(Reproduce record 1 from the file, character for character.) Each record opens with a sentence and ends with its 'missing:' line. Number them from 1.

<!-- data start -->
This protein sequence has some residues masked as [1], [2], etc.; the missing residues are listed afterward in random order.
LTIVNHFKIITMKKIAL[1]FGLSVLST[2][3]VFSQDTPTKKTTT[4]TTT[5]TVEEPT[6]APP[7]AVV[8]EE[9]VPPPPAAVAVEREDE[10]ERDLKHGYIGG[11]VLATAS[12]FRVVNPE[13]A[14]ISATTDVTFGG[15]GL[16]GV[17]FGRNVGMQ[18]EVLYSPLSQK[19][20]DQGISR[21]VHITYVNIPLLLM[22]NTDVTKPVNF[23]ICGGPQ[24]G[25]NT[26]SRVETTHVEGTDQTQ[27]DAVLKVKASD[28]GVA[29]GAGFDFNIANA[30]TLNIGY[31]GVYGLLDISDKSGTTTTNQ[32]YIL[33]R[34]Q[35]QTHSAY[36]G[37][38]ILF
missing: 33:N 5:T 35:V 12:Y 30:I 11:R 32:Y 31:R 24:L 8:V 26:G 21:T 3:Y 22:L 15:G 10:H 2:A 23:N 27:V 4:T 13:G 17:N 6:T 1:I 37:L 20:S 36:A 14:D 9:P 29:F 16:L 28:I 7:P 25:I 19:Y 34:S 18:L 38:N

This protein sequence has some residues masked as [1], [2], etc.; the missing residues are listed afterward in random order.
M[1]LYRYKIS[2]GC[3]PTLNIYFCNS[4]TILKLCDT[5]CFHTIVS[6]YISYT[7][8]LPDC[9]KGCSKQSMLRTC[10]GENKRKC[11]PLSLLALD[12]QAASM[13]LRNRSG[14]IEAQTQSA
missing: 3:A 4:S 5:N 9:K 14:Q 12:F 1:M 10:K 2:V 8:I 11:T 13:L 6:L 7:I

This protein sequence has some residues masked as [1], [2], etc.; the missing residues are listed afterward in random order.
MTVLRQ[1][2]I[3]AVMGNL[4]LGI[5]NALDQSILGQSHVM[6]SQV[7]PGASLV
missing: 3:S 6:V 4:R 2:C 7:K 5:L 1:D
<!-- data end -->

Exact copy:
This protein sequence has some residues masked as [1], [2], etc.; the missing residues are listed afterward in random order.
LTIVNHFKIITMKKIAL[1]FGLSVLST[2][3]VFSQDTPTKKTTT[4]TTT[5]TVEEPT[6]APP[7]AVV[8]EE[9]VPPPPAAVAVEREDE[10]ERDLKHGYIGG[11]VLATAS[12]FRVVNPE[13]A[14]ISATTDVTFGG[15]GL[16]GV[17]FGRNVGMQ[18]EVLYSPLSQK[19][20]DQGISR[21]VHITYVNIPLLLM[22]NTDVTKPVNF[23]ICGGPQ[24]G[25]NT[26]SRVETTHVEGTDQTQ[27]DAVLKVKASD[28]GVA[29]GAGFDFNIANA[30]TLNIGY[31]GVYGLLDISDKSGTTTTNQ[32]YIL[33]R[34]Q[35]QTHSAY[36]G[37][38]ILF
missing: 33:N 5:T 35:V 12:Y 30:I 11:R 32:Y 31:R 24:L 8:V 26:G 21:T 3:Y 22:L 15:G 10:H 2:A 23:N 27:V 4:T 13:G 17:N 6:T 1:I 37:L 20:S 36:A 14:D 9:P 29:F 16:L 28:I 7:P 25:I 19:Y 34:S 18:L 38:N